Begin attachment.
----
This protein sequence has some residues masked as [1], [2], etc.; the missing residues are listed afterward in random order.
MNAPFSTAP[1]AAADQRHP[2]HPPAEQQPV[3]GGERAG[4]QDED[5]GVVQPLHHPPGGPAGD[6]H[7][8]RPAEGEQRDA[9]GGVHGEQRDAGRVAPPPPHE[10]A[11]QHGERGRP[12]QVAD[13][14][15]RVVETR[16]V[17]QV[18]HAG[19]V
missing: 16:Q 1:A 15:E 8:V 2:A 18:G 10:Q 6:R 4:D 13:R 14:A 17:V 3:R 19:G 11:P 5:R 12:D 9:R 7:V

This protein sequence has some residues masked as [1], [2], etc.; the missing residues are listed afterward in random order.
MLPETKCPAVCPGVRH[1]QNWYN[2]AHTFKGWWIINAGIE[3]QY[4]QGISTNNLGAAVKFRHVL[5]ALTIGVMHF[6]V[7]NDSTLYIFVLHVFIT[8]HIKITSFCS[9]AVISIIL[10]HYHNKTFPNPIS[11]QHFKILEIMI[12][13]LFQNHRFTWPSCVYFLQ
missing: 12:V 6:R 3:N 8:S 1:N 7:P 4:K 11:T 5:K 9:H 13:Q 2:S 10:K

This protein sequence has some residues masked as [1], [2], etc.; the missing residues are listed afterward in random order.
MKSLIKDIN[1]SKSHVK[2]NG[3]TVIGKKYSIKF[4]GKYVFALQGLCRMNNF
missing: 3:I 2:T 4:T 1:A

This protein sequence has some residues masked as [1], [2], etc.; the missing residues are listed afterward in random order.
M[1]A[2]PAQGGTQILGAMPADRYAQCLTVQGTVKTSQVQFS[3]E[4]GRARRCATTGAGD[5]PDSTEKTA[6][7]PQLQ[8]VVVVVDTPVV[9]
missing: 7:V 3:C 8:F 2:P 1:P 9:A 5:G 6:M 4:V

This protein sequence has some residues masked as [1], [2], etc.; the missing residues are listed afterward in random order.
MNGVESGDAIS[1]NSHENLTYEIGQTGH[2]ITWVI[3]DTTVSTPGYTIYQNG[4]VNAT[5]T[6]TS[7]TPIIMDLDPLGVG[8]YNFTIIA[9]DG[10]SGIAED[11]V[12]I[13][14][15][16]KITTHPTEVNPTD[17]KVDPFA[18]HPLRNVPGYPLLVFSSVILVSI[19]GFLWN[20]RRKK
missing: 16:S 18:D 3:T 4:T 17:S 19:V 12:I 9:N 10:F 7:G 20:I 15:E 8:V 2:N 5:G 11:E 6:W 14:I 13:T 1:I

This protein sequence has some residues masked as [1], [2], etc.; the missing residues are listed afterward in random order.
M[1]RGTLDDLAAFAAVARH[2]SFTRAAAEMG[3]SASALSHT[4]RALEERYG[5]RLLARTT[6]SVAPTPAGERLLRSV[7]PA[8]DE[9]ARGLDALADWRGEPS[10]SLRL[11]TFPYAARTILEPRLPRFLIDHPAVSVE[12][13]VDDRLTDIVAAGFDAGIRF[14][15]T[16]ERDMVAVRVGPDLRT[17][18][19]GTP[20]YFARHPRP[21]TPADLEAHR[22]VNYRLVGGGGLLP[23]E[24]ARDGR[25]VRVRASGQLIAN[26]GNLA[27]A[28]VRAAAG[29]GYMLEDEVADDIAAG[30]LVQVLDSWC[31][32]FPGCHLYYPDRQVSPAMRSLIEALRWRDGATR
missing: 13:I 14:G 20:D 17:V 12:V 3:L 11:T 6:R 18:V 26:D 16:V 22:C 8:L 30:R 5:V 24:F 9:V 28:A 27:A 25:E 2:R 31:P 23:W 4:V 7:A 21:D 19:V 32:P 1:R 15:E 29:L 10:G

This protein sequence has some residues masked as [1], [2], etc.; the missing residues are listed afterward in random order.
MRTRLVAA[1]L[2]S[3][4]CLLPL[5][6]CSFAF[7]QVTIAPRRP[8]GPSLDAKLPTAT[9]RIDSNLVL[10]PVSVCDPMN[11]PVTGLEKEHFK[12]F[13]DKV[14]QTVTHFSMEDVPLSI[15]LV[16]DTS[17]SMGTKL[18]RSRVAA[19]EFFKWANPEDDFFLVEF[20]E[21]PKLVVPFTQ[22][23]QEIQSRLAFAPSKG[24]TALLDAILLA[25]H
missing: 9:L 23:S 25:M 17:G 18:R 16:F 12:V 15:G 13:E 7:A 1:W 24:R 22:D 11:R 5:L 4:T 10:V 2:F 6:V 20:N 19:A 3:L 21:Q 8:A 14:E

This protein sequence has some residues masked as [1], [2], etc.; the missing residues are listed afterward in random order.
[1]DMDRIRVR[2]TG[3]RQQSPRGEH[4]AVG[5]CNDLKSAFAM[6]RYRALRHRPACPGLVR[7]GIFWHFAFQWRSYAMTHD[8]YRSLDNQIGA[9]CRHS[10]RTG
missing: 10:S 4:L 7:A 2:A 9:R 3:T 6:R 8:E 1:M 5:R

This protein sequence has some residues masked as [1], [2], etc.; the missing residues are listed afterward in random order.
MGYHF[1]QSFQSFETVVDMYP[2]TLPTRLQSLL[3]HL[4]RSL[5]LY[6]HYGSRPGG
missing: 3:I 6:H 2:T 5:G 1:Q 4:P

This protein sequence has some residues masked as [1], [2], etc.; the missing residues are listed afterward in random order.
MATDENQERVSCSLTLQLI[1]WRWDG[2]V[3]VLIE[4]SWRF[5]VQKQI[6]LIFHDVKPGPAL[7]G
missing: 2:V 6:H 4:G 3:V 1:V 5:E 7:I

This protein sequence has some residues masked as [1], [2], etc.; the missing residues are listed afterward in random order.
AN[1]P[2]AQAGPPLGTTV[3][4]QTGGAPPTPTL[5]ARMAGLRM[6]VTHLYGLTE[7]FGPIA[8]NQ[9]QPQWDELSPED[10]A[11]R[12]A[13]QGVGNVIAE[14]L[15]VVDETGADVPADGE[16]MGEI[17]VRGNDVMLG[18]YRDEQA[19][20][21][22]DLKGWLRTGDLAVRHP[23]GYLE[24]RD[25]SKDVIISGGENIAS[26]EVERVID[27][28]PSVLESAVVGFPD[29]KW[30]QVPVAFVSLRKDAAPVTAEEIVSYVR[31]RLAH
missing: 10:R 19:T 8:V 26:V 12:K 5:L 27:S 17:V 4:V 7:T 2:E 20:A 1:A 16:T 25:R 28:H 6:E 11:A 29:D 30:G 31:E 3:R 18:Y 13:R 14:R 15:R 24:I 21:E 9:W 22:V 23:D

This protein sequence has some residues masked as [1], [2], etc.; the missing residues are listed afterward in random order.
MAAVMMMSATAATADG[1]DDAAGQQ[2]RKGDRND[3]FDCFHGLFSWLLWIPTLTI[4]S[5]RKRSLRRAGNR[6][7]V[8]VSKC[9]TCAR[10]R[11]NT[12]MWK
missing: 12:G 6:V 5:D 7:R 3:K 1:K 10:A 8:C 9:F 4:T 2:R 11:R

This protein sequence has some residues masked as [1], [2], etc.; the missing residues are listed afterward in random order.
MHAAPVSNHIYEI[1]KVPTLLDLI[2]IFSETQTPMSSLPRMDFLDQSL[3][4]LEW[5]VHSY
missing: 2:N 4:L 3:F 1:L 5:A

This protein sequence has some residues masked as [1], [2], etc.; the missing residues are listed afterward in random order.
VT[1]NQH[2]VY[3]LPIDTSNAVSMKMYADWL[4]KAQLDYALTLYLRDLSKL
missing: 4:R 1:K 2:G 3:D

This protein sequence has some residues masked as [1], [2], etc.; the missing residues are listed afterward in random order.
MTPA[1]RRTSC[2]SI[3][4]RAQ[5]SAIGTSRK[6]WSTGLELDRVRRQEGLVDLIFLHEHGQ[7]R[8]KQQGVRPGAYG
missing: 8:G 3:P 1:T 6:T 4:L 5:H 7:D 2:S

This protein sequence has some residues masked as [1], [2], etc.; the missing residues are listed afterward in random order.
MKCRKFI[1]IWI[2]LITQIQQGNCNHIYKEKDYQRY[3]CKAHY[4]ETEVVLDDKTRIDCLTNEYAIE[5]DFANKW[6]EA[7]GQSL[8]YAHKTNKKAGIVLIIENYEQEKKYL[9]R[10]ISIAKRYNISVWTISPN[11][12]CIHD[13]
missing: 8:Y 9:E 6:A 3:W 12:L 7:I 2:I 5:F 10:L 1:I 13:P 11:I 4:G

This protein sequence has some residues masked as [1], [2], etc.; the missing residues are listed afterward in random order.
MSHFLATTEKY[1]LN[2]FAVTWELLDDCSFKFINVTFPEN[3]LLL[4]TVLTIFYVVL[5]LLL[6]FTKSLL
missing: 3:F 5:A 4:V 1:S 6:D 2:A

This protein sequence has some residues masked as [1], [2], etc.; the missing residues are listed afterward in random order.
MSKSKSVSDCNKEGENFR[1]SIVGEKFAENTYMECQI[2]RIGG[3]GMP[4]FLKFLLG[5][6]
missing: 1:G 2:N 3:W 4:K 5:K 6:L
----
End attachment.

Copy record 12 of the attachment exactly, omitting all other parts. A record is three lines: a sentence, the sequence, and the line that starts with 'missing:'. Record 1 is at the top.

This protein sequence has some residues masked as [1], [2], etc.; the missing residues are listed afterward in random order.
MAAVMMMSATAATADG[1]DDAAGQQ[2]RKGDRND[3]FDCFHGLFSWLLWIPTLTI[4]S[5]RKRSLRRAGNR[6][7]V[8]VSKC[9]TCAR[10]R[11]NT[12]MWK
missing: 12:G 6:V 5:D 7:R 3:K 1:K 10:A 8:C 9:F 4:T 2:R 11:R